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The Polar Vortex and Survival Mode

By DGnewikow - Published April 02, 2014 - Viewed 1312 times

I don’t know about you, but this global warming is killing me! They say if you are under the age of 40 this is the most brutal winter of your life. Much to the chagrin of my children, my home in Tennessee didn’t receive the copious snowfall that much of the country saw this winter. We did, however, have plenty of cold weather. The few times I got out to go duck hunting this winter there was a lot of ice-breaking to be done, and several times we couldn’t break it. That’s cold for Tennessee.

All that cold has obviously affected the fishing this spring. My first couple of tournaments were cancelled because the marinas were frozen. Again, very uncommon in Tennessee. My first event of the year was a BFL tournament on Kentucky Lake the first week of March. Since I hadn’t made a cast since November, I decided to go the Friday prior to the event just to get some idea of what was going on. The water was 41-43 degrees. I fished for ten hours and caught one drum and two catfish…not a single bite from a bass. Given that stellar performance, I made the decision to practice two days prior to the BFL. So I drove in the snow on the Thursday morning prior to the event and put in at New Johnsonville, TN. The water was 38-42 and rolling mud. Once again, I fished all day without a bite. Seriously? How can I be this bad? I have a fishing blog for goodness sake! (sarcasm intended).

I changed my game plan for Friday and spent the day looking at different water. When I finally got a bite, I was so excited I almost rolled around on the deck screaming “Never Give Up!” My first bass of 2014 was a six pounder. Unfortunately, it seemed to be a loaner and I couldn’t duplicate that bite elsewhere. About 1:00PM on Friday, feeling pretty down on my lackluster fishing ability, I pulled up on a river bar not unlike 50 other places I had fished, and quickly boated a 3 pounder. About five casts later I caught a 3.5 pounder. Now normally at Kentucky Lake, this kind of fish don’t get me excited, but two bites in five minutes was more than I had had in the past 25 hours on the water. I fished the rest of the day without another bite.

That night as I sat and analyzed my plight, I made the decision to do something I have never done in my 16 year tournament fishing career. I was going to camp out on one place all day. Truthfully, I had my doubts if I could really do it. I’m a run and gun kind of guy; ten casts then off to the next spot wide open. I just knew that my only chance of surviving was, if I could get on that place, to wait the bass out.

Saturday morning dawned clear and cold, but the forecast was for the air temps to reach the mid 50s. My hope for this little staging area I had found was that the bass would funnel through there all day. I arrived to find my little spot vacant and within about 5 minutes, I boated my first keeper. It was tiny. Like a bass, only smaller, but it measured 15 inches and went into the livewell. I was glad to see him. In the first hour I landed three more keepers. They were all babies, but I was well ahead of where I expected to be based on my practice. I fished back and forth over a 75 yard stretch for the next two hours without another keeper. This was killing me! I wanted so bad to leave and run around, but I really had no idea of where to go. I told my co-angler that if I didn’t catch one by 10:15 we were going to leave and hit another place. At 10:14, I rolled my crankbait over a stump and it just stopped dead and slowly started pulling. “This could be a bigun,” I announced. The fish stayed deep and as it neared the boat I lifted the rod and my co-angler slid the net under her. It was well over six pounds. I breathed an enormous sigh of relief. I had a limit. I had a kicker. I had another five hours to fish.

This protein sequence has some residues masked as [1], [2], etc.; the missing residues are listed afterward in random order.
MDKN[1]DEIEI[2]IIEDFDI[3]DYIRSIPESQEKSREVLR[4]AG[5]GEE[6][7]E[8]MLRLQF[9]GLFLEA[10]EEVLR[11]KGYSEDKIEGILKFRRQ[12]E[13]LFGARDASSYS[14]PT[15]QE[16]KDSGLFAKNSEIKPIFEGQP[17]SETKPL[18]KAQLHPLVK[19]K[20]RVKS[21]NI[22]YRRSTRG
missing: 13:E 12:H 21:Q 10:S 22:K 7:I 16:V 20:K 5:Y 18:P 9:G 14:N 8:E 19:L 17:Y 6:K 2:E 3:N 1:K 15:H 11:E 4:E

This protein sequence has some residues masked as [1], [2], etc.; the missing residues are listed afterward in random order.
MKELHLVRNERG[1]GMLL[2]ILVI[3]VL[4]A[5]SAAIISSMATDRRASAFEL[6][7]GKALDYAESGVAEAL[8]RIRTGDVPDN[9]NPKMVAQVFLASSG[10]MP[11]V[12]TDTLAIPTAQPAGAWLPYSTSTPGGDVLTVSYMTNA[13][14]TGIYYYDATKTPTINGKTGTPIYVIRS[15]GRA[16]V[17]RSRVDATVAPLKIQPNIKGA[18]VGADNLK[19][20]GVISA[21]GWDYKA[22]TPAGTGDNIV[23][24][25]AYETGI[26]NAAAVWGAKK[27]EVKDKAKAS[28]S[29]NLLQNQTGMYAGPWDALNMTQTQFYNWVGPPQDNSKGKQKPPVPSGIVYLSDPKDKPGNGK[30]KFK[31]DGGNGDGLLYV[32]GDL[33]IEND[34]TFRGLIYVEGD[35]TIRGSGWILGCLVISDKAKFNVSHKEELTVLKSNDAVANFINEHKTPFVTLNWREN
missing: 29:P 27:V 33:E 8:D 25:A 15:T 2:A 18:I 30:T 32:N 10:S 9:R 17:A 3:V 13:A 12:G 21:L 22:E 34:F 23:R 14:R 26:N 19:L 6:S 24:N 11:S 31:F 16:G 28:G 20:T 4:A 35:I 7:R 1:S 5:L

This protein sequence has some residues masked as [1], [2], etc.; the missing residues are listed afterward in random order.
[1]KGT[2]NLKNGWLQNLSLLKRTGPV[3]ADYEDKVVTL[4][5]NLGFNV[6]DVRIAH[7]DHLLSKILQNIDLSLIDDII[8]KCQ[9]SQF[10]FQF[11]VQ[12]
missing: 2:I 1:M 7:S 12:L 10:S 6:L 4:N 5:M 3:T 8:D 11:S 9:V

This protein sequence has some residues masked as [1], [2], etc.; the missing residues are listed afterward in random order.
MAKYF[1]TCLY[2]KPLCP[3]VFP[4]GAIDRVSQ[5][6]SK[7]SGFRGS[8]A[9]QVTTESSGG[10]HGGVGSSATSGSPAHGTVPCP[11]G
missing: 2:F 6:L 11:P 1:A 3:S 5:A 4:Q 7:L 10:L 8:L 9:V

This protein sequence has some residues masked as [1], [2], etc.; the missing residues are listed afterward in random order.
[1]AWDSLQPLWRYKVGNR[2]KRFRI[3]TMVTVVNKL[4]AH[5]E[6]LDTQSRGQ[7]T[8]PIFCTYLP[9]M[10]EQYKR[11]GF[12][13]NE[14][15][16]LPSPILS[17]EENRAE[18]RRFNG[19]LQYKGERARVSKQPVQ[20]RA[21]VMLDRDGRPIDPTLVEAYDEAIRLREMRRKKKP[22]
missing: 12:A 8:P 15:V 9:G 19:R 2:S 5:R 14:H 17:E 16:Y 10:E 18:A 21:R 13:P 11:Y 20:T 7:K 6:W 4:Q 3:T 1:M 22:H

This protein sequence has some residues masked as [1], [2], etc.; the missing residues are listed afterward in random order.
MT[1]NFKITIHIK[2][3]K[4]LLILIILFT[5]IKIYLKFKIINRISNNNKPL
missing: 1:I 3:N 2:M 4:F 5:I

I wish I could tell you that the big ones moved up and I commenced to whacking them. But the truth is, I parked my Triton on that spot for the next four hours and caught one about every 20-30 minutes. I never caught another big one, but I culled all of those babies with 2.5-3.5 pound fish. It wasn’t hot and heavy. It wasn’t what I hoped for when I set out for Kentucky Lake on Thursday, but it was making the best of a terrible practice. I ended up with a limit that weighed 17-7 and 7th place.

Tournament fishing is all about decisions. I have had some good success in the past in March and I planned on catching a big bag doing what had worked for me before. Unfortunately, the crazy cold weather and muddy water threw me a major curve ball. I’ve never in my life had such a hard time getting a bite. So my decision to camp out totally salvaged the day for me. We all want to win and hold up the trophy at the end of the day, but some days, you just have to survive.

Until next time - keep chunkin’ and windin’,
David Gnewikow
BoatUSAngler Pro-Staff
http://www.davidgfishing.com





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